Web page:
A Rhode Island school district has banned father-daughter dances, along with mother-son activities, saying such events violate the state's prohibition on gender discrimination. Rhode Island's Providence Journal reported that the Cranston school district made the move to ban the activities after the ACLU sent a letter to the district on behalf of a single mother who complained that her daughter could not attend a father-daughter dance at her school.
Over a dozen NewYork City high schools are making the “morning after” contraception pill available to their students, under a program initiated by the city's health department. High schools around the nation have handed out condoms to students for years, but observers said this is the first known case of a school district dispensing the emergency contraceptive, also known as the “abortion pill” because of its ability to cause abortion in women who take it after sex.
Delaware has become the very first state to pass a controversial law that effectively outlaws the corporal discipline of children by their parents. Senate bill 234 was signed into law by Governor Jack Markell on September 12.
Last week, a Chicago alderman declared that Chick-fil-A had agreed to cease funding pro-family and Christian organizations, leading some to believe that Chick-fil-A had kowtowed to public pressure. According to Chick Fil-A president Dan Cathy, however, indications that his company had come to that agreement are entirely false.
“Chick-fil-A made no such concessions, and we remain true to who we are and who we have been,” he said in a statement posted on Mike Huckabee’s website on Friday.
Chick-fil-A has responded to news reports that it has stopped funding some pro-family groups as a concession to gain approval for a restaurant in Chicago, saying that it has made no concessions in its funding philosophy and, in the words of company president Dan Cathy, remains “true to who we are.”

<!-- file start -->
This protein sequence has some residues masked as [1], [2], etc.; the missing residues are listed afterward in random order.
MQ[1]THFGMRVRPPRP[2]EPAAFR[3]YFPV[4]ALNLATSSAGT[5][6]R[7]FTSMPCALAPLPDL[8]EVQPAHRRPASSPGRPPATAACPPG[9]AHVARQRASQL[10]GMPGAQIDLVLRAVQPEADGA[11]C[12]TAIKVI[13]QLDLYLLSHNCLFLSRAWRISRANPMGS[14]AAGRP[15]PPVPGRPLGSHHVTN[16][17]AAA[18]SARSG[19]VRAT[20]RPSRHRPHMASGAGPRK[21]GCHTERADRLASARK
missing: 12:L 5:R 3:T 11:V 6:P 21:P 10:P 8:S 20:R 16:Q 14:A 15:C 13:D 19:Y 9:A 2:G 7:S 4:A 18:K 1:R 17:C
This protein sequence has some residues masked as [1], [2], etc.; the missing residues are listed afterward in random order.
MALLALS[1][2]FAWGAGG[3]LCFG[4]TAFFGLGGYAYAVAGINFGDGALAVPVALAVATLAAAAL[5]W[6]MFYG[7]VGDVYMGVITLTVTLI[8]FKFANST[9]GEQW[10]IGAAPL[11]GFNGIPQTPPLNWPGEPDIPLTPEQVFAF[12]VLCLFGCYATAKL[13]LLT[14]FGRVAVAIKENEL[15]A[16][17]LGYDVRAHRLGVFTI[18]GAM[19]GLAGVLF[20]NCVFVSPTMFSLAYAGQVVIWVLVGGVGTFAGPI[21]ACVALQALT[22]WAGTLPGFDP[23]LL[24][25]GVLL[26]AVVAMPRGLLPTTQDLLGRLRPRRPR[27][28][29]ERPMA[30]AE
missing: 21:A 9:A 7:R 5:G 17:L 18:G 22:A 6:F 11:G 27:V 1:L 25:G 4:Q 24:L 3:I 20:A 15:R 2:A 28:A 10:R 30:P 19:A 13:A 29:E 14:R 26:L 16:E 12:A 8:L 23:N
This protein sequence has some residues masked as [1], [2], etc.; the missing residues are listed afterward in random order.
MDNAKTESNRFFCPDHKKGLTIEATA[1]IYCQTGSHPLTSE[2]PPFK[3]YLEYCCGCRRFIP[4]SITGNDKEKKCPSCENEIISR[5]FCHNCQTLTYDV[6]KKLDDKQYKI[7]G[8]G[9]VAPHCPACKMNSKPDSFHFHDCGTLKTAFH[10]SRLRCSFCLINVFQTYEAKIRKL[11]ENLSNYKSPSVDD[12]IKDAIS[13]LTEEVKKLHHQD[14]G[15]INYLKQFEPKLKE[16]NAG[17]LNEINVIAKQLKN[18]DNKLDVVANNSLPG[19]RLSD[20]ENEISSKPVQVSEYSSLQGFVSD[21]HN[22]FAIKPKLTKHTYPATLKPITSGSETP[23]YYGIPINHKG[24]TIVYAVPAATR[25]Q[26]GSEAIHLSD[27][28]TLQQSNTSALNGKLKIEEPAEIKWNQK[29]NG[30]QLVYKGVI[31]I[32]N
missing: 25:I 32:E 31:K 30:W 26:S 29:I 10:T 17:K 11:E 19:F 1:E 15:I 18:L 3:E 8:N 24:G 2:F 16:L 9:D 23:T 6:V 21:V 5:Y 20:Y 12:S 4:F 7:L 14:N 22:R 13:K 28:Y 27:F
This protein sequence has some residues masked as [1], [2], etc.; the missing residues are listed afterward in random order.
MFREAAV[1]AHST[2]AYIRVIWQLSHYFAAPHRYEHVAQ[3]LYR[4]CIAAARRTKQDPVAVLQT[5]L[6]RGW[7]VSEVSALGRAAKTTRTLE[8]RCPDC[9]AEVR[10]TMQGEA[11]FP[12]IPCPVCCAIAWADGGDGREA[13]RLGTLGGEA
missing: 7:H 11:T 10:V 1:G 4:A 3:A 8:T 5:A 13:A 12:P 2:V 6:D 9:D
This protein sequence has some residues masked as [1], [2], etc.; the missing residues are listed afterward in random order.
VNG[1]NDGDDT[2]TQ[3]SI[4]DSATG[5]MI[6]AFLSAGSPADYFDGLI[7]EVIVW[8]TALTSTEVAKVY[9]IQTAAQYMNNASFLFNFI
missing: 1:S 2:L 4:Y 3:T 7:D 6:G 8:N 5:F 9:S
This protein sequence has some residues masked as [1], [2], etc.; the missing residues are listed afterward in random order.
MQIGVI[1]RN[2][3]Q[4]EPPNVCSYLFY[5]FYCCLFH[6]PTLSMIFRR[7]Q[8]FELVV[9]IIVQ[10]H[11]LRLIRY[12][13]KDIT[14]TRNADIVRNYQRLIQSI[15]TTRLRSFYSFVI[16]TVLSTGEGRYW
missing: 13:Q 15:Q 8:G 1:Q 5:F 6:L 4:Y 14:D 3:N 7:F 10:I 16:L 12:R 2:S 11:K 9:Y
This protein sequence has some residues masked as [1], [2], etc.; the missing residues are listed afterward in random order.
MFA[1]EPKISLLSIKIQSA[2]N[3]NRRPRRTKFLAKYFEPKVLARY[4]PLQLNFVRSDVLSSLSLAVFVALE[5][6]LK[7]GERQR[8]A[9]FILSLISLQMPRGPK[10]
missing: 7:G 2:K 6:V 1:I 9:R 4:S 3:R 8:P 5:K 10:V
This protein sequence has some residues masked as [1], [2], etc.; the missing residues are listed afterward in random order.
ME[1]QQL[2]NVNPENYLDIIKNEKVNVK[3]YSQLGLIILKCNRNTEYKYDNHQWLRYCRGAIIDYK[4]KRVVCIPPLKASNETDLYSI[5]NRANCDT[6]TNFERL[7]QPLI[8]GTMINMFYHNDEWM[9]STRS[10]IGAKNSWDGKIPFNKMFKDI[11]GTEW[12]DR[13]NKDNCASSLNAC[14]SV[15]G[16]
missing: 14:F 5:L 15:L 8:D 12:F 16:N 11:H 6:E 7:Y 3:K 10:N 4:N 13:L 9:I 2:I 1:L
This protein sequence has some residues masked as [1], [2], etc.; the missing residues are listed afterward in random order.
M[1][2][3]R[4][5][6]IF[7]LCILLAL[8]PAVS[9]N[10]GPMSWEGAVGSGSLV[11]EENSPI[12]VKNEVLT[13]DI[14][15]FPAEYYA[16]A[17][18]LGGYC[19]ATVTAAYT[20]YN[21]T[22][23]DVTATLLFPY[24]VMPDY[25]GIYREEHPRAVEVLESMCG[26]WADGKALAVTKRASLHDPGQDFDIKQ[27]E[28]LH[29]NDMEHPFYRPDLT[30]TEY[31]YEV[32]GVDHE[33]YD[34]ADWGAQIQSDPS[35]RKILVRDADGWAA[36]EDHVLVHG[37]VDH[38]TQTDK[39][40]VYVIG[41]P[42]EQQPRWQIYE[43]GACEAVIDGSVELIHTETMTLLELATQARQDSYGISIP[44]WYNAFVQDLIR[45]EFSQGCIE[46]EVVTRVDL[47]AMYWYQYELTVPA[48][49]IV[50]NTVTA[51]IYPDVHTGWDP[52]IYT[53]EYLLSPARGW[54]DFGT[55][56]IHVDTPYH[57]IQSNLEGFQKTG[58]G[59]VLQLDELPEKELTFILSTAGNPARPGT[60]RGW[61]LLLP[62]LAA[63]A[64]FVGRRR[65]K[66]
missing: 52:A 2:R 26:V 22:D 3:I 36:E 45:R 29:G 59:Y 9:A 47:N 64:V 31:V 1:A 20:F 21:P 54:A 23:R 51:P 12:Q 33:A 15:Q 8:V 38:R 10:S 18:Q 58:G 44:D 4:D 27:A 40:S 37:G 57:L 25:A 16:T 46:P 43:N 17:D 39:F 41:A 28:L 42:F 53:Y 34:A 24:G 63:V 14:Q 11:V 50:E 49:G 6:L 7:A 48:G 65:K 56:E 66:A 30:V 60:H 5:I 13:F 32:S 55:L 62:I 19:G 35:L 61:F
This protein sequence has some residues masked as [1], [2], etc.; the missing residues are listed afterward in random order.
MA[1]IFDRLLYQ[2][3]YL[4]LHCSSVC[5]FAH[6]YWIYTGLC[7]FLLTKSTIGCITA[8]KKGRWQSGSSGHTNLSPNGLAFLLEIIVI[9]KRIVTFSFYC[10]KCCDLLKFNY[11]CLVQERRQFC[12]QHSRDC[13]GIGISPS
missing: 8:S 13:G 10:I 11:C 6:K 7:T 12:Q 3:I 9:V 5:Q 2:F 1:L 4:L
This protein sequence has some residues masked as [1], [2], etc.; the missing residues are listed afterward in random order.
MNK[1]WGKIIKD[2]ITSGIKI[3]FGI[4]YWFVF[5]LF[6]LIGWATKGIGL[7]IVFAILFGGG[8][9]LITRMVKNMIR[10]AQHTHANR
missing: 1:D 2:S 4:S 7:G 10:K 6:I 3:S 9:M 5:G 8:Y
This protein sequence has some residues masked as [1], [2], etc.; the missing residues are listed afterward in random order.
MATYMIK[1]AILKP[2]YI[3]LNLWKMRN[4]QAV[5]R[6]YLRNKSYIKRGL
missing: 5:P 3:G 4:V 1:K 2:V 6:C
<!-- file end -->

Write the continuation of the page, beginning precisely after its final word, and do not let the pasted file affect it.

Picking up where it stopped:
Hobby Lobby, an Oklahoma City-based national retailer with 22,500 employees and more than 500 stores in 41 states, has become the latest — and largest — business to file suit against President Obama's contraception mandate, that requires employers to provide its workers health insurance that offers free sterilization and contraception, including birth control drugs that have been found to cause abortion. Companies that refuse to follow the mandate can face fines of up to $1.3 million per day.
The California Senate passed a bill September 6 that would make it legal for non-physician medical professionals such as midwives to perform abortions under a statewide training program. The measure now awaits Democratic Governor Jerry Brown's signature.
While the Democratic Party re-invited God to its convention in Charlotte, North Carolina, it has continued to ignore the sixth of His Ten Commandments (Exodus 20:13). Center-stage throughout the convention was the emphatic declaration that the Democratic Party “strongly and unequivocally supports Roe v. Wade and a woman's right to make decisions regarding her pregnancy, including a safe and legal abortion, regardless of ability to pay.”
A University of Texas at Austin professor whose research on homosexual parenting was attacked by a “gay” activist has been vindicated by university officials. As reported in June by The New American, the study by University of Texas sociology professor Mark Regnerus demonstrated that children raised by parents who at some point had a same-sex partner were more likely to be on welfare, experience depression, have less education, and have a history of sexual abuse than children raised by heterosexual parents.
A state constitutional amendment defining marriage as only between a man and a woman has plenty of momentum to be passed by Minnesota voters in November, but pro-homosexual activists and their supporters have been pulling out all the stops to thwart the amendment's passage. One of those efforts was halted August 27 when the Minnesota Supreme Court ruled that Secretary of State Mark Ritchie “erred and exceeded his authority” when he took the liberty of retitling the ballot initiative, changing the wording from that approved by the state legislature.
Amendment supporters filed a lawsuit after Ritchie changed the title that was to appear on the ballot from the approved wording, “Recognition of marriage solely between one man and one woman,” to the more negative phrasing, “Limiting the status of marriage to opposite sex couples.”